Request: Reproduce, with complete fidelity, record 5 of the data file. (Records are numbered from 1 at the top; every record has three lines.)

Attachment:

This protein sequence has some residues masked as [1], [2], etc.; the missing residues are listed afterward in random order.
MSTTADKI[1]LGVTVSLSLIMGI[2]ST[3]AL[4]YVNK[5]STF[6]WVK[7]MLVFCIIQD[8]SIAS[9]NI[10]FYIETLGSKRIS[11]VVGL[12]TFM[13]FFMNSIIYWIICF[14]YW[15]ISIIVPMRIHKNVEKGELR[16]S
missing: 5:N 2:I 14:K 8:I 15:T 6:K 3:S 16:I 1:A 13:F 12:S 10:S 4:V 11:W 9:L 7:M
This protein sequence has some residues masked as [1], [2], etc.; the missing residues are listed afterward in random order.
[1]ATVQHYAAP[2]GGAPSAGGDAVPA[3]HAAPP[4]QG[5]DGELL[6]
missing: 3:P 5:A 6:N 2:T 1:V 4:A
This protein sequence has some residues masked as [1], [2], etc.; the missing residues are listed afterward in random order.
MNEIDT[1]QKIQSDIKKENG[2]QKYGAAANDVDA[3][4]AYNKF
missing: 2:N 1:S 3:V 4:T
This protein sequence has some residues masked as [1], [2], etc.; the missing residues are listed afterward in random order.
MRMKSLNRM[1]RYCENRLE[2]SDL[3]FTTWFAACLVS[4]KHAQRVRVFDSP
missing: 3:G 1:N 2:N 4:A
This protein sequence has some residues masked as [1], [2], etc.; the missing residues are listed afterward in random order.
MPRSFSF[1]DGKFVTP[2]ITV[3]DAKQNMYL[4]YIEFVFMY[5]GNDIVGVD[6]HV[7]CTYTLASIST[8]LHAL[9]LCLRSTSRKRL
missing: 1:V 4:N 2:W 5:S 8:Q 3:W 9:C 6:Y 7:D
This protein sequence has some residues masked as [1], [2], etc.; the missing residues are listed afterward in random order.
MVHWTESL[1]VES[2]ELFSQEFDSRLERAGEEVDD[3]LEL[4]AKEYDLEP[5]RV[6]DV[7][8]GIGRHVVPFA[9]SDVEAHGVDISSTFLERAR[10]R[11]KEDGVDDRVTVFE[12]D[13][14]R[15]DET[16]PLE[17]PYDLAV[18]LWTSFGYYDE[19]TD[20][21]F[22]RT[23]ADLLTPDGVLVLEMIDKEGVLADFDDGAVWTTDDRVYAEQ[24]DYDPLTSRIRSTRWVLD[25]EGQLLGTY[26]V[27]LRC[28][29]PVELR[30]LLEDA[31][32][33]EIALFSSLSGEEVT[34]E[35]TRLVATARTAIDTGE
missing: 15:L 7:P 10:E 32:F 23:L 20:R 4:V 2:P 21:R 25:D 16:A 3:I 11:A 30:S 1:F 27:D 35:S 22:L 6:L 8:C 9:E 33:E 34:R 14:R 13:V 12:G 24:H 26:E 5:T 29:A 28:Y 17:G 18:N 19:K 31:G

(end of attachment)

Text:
This protein sequence has some residues masked as [1], [2], etc.; the missing residues are listed afterward in random order.
MPRSFSF[1]DGKFVTP[2]ITV[3]DAKQNMYL[4]YIEFVFMY[5]GNDIVGVD[6]HV[7]CTYTLASIST[8]LHAL[9]LCLRSTSRKRL
missing: 1:V 4:N 2:W 5:S 8:Q 3:W 9:C 6:Y 7:D